Evangelion’s Rebuild Refines Original’s Vision

Mark Laluan

ANIME REVIEWS

The silver screen adds luster to the latest iteration of Hideaki Anno’s landmark anime series,  “Neon Genesis Evangelion.”

The second film in the re-booted film tetralogy, “Evangelion: 2.0 You Can (Not) Advance”, has finally arrived on American shores in the form of a DVD and Blu-ray release marketed somewhat confusedly as “Evangelion 2.22: You Can (Not) Advance.”

Beneath a heavy coating of Judeo-Christian imagery, technobabble, monster-of-the-week plotlines and giant robots is a classic bildungsroman set in a post-apocalyptic world. The impact generated by protagonist Shinji Ikari’s coming of age story goes far beyond Anno’s fresh take on an age old-concept.

Evangelion had a decisive impact on the mainstreaming of Japanese anime in the wider world. It accomplished this by combining high concept ideas with a struggle of a production staff coping with an ever declining production budget.

The resulting television show was made relevant by the questions it provoked in  the minds of otaku—members of a now global anime sub-culture—about the tragic nature of a youth spent in idle pleasure, modeling their lives after an increasingly faddish anime scene.

Evangelion’s notoriety began when its production company, Gainax, ran out of money to draw more cels. The rash of still shots and silences followed by loquacious dialogue did not emerge out of a creative choice on the part of Anno and his team but rather as a last ditch coping mechanism.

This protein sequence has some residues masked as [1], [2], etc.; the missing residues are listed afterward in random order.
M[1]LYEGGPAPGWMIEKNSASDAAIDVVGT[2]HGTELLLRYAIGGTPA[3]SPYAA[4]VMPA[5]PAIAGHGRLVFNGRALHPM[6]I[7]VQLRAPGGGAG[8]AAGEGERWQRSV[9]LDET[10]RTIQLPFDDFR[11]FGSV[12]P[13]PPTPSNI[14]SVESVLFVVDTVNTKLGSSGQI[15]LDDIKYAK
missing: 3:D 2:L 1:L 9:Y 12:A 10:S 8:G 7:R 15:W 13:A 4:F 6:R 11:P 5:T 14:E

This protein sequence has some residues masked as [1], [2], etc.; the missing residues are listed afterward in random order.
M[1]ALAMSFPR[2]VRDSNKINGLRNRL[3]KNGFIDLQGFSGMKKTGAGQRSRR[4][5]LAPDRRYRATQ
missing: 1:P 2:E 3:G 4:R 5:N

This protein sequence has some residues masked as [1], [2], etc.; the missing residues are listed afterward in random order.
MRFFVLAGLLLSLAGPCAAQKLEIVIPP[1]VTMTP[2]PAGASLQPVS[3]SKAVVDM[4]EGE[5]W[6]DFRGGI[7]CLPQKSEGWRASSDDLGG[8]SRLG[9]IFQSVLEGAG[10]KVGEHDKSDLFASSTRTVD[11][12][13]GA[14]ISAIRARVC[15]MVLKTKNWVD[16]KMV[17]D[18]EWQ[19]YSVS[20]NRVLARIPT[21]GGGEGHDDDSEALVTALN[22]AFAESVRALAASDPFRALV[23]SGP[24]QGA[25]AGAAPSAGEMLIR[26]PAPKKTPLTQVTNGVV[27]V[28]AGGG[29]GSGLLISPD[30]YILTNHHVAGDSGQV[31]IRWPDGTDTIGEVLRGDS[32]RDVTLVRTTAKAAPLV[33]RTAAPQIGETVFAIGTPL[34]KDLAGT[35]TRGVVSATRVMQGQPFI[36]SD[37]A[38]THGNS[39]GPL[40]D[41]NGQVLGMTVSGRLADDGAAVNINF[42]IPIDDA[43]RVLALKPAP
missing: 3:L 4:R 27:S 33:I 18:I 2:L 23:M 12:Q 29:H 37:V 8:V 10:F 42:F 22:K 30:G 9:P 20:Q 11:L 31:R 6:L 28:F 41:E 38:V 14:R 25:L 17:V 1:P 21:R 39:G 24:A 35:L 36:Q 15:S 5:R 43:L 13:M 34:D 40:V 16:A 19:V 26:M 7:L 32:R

The lack of money towards the end of production forced him to substitute filler for content. This led to anime enthusiasts “interpreting” the message of Evangelion by confusing the smattering of Judeo-Christian decoration used by Anno as colorful filler as an intended form of “symbolism.”

The film keeps these elements as a purposeful throwback to the past, while the re-imagining of dialogue and action sequences work to engage an audience more effectively in the torrent of human drama appearing on screen.

These individuals almost willingly ignored Evangelion’s construction as a coming of age story and substituted Anno’s intentions with their own theories based for the most part on material the production staff had intended as filler from the beginning.

Otaku were on the whole dismayed by the completely nonsensical way the original television series ended. This disjointed finale was brought solely because of financial troubles.

Gainax’s money troubles caused them to aggressively capitalize on the popularity of Evangelion’s characters by promoting a merchandise line to recoup costs. Tie-in merchandise is par for the course as a method of earning revenue but the commercialization of Anno’s work further muddled his message.

This made pressures on Anno to revisit his work and satisfy consumer demand for a clearer resolution to the television series impossible to fend off. The resulting rewrites of the final episodes, produced in film form in the late 90s, drew even more ire.

The two movies produced in response to popular demand, “Death and Rebirth” and “End of Evangelion,” did nothing to calm the average otaku whose previously held confusion now turned to anger at the revamped and genuinely disturbing ending.

These individuals failed to see how Anno had clarified his intention of affirming human individuality over human herd mentality with the new Evangelion movies. Instead these individuals held on to their own quaint readings of the Judeo-Christian imagery which had come to dominate how fans conceptualized Anno’s work.